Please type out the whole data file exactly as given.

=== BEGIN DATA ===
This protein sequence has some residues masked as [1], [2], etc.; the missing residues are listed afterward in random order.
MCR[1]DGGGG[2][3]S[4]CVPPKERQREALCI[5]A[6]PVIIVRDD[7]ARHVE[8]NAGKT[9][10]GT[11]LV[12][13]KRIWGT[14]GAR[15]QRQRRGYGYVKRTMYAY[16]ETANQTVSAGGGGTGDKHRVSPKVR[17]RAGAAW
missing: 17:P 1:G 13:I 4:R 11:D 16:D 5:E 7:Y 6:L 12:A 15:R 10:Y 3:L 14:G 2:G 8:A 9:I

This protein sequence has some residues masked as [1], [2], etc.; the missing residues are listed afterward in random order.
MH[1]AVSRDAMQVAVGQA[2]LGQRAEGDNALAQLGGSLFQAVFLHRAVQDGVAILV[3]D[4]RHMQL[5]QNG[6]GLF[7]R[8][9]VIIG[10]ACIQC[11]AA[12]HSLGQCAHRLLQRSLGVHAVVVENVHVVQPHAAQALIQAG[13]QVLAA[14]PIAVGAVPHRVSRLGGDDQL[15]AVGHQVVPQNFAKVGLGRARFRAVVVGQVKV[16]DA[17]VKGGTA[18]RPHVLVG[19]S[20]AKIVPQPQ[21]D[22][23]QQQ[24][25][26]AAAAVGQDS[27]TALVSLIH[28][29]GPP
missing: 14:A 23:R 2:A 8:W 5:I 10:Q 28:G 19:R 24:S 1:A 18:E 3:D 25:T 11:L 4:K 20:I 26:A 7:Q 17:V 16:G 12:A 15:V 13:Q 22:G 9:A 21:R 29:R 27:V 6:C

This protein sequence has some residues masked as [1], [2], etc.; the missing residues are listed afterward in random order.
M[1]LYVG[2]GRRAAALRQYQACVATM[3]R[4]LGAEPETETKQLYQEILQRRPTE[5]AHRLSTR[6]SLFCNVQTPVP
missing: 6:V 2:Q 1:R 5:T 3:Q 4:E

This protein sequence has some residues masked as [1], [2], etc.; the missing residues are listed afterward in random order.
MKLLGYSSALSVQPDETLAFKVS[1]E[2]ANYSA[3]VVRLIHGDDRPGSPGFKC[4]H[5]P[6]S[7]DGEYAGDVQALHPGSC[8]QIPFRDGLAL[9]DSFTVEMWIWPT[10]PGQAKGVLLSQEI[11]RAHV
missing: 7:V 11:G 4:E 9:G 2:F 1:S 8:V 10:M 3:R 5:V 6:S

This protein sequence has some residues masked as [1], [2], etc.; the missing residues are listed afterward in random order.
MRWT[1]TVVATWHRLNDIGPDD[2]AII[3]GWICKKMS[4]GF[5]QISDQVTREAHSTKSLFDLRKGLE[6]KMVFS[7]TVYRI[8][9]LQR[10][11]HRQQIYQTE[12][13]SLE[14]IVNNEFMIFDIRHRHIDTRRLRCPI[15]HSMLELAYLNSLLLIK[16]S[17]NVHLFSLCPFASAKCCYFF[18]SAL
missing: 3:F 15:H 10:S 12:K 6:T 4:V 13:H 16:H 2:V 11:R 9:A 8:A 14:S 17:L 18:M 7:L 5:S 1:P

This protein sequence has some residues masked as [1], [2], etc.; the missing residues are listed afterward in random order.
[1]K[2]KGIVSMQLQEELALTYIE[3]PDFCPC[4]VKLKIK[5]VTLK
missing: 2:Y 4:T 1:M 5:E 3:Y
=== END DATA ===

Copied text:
This protein sequence has some residues masked as [1], [2], etc.; the missing residues are listed afterward in random order.
MCR[1]DGGGG[2][3]S[4]CVPPKERQREALCI[5]A[6]PVIIVRDD[7]ARHVE[8]NAGKT[9][10]GT[11]LV[12][13]KRIWGT[14]GAR[15]QRQRRGYGYVKRTMYAY[16]ETANQTVSAGGGGTGDKHRVSPKVR[17]RAGAAW
missing: 17:P 1:G 13:I 4:R 11:D 16:D 5:E 7:Y 6:L 12:A 15:R 10:Y 3:L 14:G 2:G 8:A 9:I

This protein sequence has some residues masked as [1], [2], etc.; the missing residues are listed afterward in random order.
MH[1]AVSRDAMQVAVGQA[2]LGQRAEGDNALAQLGGSLFQAVFLHRAVQDGVAILV[3]D[4]RHMQL[5]QNG[6]GLF[7]R[8][9]VIIG[10]ACIQC[11]AA[12]HSLGQCAHRLLQRSLGVHAVVVENVHVVQPHAAQALIQAG[13]QVLAA[14]PIAVGAVPHRVSRLGGDDQL[15]AVGHQVVPQNFAKVGLGRARFRAVVVGQVKV[16]DA[17]VKGGTA[18]RPHVLVG[19]S[20]AKIVPQPQ[21]D[22][23]QQQ[24][25][26]AAAAVGQDS[27]TALVSLIH[28][29]GPP
missing: 14:A 23:R 2:A 8:W 5:I 10:Q 28:G 19:R 24:S 1:A 18:E 3:D 25:T 11:L 4:K 20:I 26:A 7:Q 17:V 16:G 12:A 15:V 13:Q 22:G 9:A 21:R 29:R 27:V 6:C

This protein sequence has some residues masked as [1], [2], etc.; the missing residues are listed afterward in random order.
M[1]LYVG[2]GRRAAALRQYQACVATM[3]R[4]LGAEPETETKQLYQEILQRRPTE[5]AHRLSTR[6]SLFCNVQTPVP
missing: 6:V 2:Q 1:R 5:T 3:Q 4:E

This protein sequence has some residues masked as [1], [2], etc.; the missing residues are listed afterward in random order.
MKLLGYSSALSVQPDETLAFKVS[1]E[2]ANYSA[3]VVRLIHGDDRPGSPGFKC[4]H[5]P[6]S[7]DGEYAGDVQALHPGSC[8]QIPFRDGLAL[9]DSFTVEMWIWPT[10]PGQAKGVLLSQEI[11]RAHV
missing: 7:V 11:G 4:E 9:G 2:F 1:S 8:V 10:M 3:R 5:V 6:S

This protein sequence has some residues masked as [1], [2], etc.; the missing residues are listed afterward in random order.
MRWT[1]TVVATWHRLNDIGPDD[2]AII[3]GWICKKMS[4]GF[5]QISDQVTREAHSTKSLFDLRKGLE[6]KMVFS[7]TVYRI[8][9]LQR[10][11]HRQQIYQTE[12][13]SLE[14]IVNNEFMIFDIRHRHIDTRRLRCPI[15]HSMLELAYLNSLLLIK[16]S[17]NVHLFSLCPFASAKCCYFF[18]SAL
missing: 3:F 15:H 10:S 12:K 6:T 4:V 13:H 16:H 2:V 11:R 9:A 8:A 14:S 17:L 18:M 7:L 5:S 1:P

This protein sequence has some residues masked as [1], [2], etc.; the missing residues are listed afterward in random order.
[1]K[2]KGIVSMQLQEELALTYIE[3]PDFCPC[4]VKLKIK[5]VTLK
missing: 2:Y 4:T 1:M 5:E 3:Y